(4 min read)
In the world of COVID-19, your company probably doesn't have many corporate events scheduled. But if you want to hold those events in a safe and secure way you can make them virtual. That's an excellent way to get information across and also practice social distancing.
It also puts your event speaker in a more complex position because they need to keep a virtual audience engaged. The energy is very different when people are all together in a room, versus when they are watching their computer screens from different locations. But there are some great ways for you to improve engagement in virtual events. Here are some tips to consider.
The Tech Isn't Really the Issue
For a lot of event planners and companies that want to bring in speakers for virtual events, the often-mentioned concern is technology. They're worried that they don't have the right tech to make the event happen, or that it's too complicated to use. They also worry about whether the speaker will use the technology adequately, and if the audience members all have what they need to attend the event with ease and convenience.
Those are understandable concerns, but they're also excuses to some degree. Because it's not really about the technology when it comes to the major issue being faced by companies and event planners. Instead, it's about engagement. People “check out” in virtual meetings and during events where they aren't physically present. To reduce the chances of that, the tech that's being used has to have its value maximized.
That can be done through ideas like surveys, question-and-answer sessions, and other ways that speakers use to draw in audience members and get them participating in the event. Just asking your conference attendees to sit and watch someone speak – either virtually or onsite – can quickly become boring for them. But the right level of interactive tech can make an event more enjoyable for everyone.
The Right Speaker Can Mean Better Engagement
When attending a virtual event, it's important for everyone in the audience to feel like they can interact with the speaker. That level of interaction is a big part of engagement, and will give your attendees a reason to pay attention. For example, don't choose a speaker who's just going to read from slides. Really, anyone could do that. You want someone who's engaging with the audience and focused on them, and who has a good message and a high level of energy.
Also look for someone who's non-promotional, and who will end their speech on time so the attendees know what to expect. You want a speaker who can take your audience on a journey that gets their minds away from the coronavirus and onto topics that are happier and easier to deal with. You need your audience to get a benefit from what they're being told, and they'll get a lot more of that benefit when they aren't bored or distracted. Eloquent, high-quality speakers can hold audience engagement, even in a virtual gathering.
Keep in mind that onsite meetings are also starting to resume at companies around the country and the world. Many upcoming meetings are live or onsite, instead of virtual. Even if you're not ready to go live at your company just yet, finding quality speakers who can easily move between the virtual and onsite event worlds can help your company and your attendees by providing options for events that are coming up soon along with those that are scheduled further into the future.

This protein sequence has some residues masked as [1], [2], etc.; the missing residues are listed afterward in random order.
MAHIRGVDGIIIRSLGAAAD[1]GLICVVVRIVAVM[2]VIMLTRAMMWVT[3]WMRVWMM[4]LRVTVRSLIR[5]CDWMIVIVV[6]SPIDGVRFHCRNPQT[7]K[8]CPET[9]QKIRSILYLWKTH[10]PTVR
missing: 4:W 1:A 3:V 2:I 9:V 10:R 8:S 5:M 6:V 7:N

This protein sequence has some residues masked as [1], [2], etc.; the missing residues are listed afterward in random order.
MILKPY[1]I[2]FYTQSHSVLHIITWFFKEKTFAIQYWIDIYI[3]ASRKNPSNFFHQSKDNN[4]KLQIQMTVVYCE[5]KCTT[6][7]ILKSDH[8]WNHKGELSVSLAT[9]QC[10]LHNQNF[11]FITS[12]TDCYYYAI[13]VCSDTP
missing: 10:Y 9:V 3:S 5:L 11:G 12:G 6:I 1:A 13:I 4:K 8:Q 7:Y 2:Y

Don't Settle for a Re-Heated Agenda
One of the biggest engagement barriers is the agenda. If your speaker's presenting content that's dull, tired, or overused, your audience is going to be bored. The same is true if your speaker is engaging but they're still talking about things your audience already knows. Not only does the speaker need to be interesting, but they also need to talk about topics that haven't been talked to death – or that can be presented in a new way. Thinking outside the box (or finding a speaker who will) is the way to go.
One of the hot topics you may want your speaker to talk about is burnout, and a related topic is work-life balance. The more your audience feels like your speaker understands them and what they're going through, the more the audience can relate to everything the speaker has to say. Balancing work with the rest of life, and avoiding burnout, can be stressful and difficult during the best of times. With the pandemic on top of everything else, finding real, healthy ways to reduce the risk of burnout and balance the various parts of life can be extremely important to your audience.
Don't settle for less than a quality speaker who's going to present a new agenda and keep your audience interested. Doing that, and combining it with trusted technology that can give your audience what they need to conveniently attend the event, is the way to go. That can help when you want to increase attendance numbers and keep people coming back for your virtual or onsite events in the future.
How to Select Your Next Conference Speaker
Top Considerations & Pitfalls
This guide covers basic considerations, including costs and capabilities, and highlights the four most common mistakes conference organizers make when selecting a speaker.
Scott is an engaging speaker that connects well with attendees. He invests time and effort into fully understanding who his audience will be and designs content that is relevant and impactful. I have been hiring speakers for many years and Scott is the only I have hired more than 3 times!
Wellco is a wonderful wellness partner. Scott Foster and Wellco are easy to work with and provide fantastic outcomes. We had positive comments from employees as well as outstanding data for our management team - a great combination. Be ready for phenomenal engagement and feedback when you book them. They are a standout among the masses.
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